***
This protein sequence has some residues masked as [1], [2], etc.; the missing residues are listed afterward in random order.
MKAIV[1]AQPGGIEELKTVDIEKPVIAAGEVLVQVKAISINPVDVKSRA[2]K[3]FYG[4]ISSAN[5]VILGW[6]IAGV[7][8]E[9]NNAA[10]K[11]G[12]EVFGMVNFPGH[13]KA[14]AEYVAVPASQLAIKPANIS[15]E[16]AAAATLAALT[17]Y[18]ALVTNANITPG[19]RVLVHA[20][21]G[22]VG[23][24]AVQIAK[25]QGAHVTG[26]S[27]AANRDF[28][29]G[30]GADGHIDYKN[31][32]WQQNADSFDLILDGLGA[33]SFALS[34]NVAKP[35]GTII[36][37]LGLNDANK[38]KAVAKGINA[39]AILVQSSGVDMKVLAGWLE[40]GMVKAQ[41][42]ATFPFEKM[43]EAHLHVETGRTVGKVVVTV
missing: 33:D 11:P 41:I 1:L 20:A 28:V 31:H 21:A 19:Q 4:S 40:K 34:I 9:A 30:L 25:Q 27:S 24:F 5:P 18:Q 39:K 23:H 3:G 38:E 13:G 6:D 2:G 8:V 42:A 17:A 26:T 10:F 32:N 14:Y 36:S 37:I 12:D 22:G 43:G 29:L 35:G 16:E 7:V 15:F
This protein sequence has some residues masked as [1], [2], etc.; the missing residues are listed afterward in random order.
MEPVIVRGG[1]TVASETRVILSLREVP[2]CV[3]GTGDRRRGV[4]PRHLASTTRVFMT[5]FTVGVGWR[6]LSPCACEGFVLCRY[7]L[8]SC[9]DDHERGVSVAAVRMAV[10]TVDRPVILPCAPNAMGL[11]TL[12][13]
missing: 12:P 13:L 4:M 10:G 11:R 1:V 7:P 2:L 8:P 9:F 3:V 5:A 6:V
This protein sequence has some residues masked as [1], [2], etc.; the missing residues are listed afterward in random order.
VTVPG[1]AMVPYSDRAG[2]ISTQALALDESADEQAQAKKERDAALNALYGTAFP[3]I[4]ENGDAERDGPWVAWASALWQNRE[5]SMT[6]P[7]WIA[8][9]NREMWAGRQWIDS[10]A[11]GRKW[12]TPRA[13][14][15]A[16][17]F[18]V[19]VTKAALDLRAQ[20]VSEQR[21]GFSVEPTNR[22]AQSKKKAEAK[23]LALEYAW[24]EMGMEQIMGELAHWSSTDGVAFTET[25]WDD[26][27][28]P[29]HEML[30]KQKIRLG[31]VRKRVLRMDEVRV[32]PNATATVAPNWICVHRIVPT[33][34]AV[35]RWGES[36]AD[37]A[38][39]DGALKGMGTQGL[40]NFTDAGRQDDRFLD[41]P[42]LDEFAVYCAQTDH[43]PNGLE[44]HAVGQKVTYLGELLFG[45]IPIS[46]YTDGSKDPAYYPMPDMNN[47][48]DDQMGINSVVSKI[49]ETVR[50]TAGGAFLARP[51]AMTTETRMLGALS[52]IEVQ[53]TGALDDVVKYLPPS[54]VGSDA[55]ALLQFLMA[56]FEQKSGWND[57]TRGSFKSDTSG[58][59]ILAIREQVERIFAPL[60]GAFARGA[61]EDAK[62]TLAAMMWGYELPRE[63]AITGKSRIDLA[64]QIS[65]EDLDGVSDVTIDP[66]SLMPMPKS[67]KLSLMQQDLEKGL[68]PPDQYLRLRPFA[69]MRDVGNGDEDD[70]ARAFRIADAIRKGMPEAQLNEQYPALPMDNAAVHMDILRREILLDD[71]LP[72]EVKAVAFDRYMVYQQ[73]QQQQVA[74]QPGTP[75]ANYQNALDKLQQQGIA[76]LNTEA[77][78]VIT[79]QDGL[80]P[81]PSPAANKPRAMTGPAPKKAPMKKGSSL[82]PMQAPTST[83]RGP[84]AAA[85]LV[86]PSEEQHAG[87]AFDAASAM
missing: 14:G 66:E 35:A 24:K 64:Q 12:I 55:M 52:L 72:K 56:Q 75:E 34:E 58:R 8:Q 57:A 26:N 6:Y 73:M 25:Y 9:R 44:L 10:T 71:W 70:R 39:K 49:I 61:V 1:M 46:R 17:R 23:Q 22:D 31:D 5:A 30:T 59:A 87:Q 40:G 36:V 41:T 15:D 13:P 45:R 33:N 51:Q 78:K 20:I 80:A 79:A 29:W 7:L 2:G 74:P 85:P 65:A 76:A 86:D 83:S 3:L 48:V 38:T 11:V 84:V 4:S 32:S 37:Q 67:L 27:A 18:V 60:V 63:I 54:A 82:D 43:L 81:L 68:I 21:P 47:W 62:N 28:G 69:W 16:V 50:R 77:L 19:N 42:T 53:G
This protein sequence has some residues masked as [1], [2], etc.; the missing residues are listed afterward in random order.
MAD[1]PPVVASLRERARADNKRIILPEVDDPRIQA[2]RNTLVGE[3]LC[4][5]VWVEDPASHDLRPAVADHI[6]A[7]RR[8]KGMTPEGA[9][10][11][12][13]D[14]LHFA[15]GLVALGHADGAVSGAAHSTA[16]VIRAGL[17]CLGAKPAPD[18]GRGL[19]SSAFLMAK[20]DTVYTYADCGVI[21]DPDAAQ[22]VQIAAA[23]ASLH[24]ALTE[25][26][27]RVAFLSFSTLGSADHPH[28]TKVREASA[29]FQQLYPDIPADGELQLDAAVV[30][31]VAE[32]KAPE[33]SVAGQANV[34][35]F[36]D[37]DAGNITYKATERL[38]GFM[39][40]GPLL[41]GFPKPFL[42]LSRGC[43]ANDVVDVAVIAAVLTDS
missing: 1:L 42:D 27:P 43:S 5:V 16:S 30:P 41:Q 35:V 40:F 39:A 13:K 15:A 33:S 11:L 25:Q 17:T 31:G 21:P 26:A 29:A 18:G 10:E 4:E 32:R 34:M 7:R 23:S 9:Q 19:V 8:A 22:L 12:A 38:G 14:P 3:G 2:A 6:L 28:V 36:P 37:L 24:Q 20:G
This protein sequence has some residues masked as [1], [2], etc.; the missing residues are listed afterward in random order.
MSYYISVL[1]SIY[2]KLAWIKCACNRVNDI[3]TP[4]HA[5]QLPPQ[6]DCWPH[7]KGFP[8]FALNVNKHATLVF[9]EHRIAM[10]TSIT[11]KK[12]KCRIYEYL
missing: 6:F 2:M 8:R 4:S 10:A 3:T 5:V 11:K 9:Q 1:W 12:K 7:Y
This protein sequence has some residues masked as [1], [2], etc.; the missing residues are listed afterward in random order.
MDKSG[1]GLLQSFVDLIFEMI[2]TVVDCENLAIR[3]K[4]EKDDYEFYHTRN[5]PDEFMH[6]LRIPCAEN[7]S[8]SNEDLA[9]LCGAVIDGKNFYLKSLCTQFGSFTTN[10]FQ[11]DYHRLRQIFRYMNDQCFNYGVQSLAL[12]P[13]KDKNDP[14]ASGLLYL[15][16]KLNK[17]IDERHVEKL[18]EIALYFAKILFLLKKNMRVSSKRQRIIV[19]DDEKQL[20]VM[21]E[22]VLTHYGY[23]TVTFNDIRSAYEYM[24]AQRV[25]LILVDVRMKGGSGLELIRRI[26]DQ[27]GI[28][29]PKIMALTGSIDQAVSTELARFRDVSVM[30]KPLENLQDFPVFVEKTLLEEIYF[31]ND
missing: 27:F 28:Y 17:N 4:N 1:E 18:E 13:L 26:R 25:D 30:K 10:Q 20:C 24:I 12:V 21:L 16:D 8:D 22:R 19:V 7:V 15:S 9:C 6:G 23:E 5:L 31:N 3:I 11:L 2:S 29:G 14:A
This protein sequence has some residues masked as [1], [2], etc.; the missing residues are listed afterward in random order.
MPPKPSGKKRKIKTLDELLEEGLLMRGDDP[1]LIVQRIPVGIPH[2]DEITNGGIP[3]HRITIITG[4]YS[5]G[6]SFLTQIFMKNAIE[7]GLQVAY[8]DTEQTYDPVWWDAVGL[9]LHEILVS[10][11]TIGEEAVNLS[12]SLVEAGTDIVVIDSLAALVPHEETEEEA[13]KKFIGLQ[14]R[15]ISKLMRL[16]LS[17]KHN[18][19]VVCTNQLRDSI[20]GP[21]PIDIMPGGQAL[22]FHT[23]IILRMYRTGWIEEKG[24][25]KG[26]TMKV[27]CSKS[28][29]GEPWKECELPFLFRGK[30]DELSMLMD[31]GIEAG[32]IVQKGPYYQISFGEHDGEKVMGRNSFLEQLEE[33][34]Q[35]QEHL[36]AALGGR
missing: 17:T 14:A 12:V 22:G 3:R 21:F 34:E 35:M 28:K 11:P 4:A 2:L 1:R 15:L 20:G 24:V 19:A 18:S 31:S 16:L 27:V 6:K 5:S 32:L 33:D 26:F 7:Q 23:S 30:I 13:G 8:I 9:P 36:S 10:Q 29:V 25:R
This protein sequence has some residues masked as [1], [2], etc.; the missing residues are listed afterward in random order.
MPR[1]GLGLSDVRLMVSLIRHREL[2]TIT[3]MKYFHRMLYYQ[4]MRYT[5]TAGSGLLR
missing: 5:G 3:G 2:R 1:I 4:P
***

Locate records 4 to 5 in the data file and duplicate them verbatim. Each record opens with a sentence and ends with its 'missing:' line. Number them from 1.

This protein sequence has some residues masked as [1], [2], etc.; the missing residues are listed afterward in random order.
MAD[1]PPVVASLRERARADNKRIILPEVDDPRIQA[2]RNTLVGE[3]LC[4][5]VWVEDPASHDLRPAVADHI[6]A[7]RR[8]KGMTPEGA[9][10][11][12][13]D[14]LHFA[15]GLVALGHADGAVSGAAHSTA[16]VIRAGL[17]CLGAKPAPD[18]GRGL[19]SSAFLMAK[20]DTVYTYADCGVI[21]DPDAAQ[22]VQIAAA[23]ASLH[24]ALTE[25][26][27]RVAFLSFSTLGSADHPH[28]TKVREASA[29]FQQLYPDIPADGELQLDAAVV[30][31]VAE[32]KAPE[33]SVAGQANV[34][35]F[36]D[37]DAGNITYKATERL[38]GFM[39][40]GPLL[41]GFPKPFL[42]LSRGC[43]ANDVVDVAVIAAVLTDS
missing: 1:L 42:D 27:P 43:S 5:V 16:S 30:P 41:Q 35:V 40:F 39:A 13:K 15:A 33:S 11:L 25:Q 17:T 31:G 21:P 26:A 29:A 18:G 10:E 4:E 32:R 34:M 7:R 23:S 9:Q 19:V 8:A 22:L 12:A 38:G 14:P 3:G 2:A 6:L 28:V 36:P 37:L 24:Q 20:G
This protein sequence has some residues masked as [1], [2], etc.; the missing residues are listed afterward in random order.
MSYYISVL[1]SIY[2]KLAWIKCACNRVNDI[3]TP[4]HA[5]QLPPQ[6]DCWPH[7]KGFP[8]FALNVNKHATLVF[9]EHRIAM[10]TSIT[11]KK[12]KCRIYEYL
missing: 6:F 2:M 8:R 4:S 10:A 3:T 5:V 11:K 9:Q 1:W 12:K 7:Y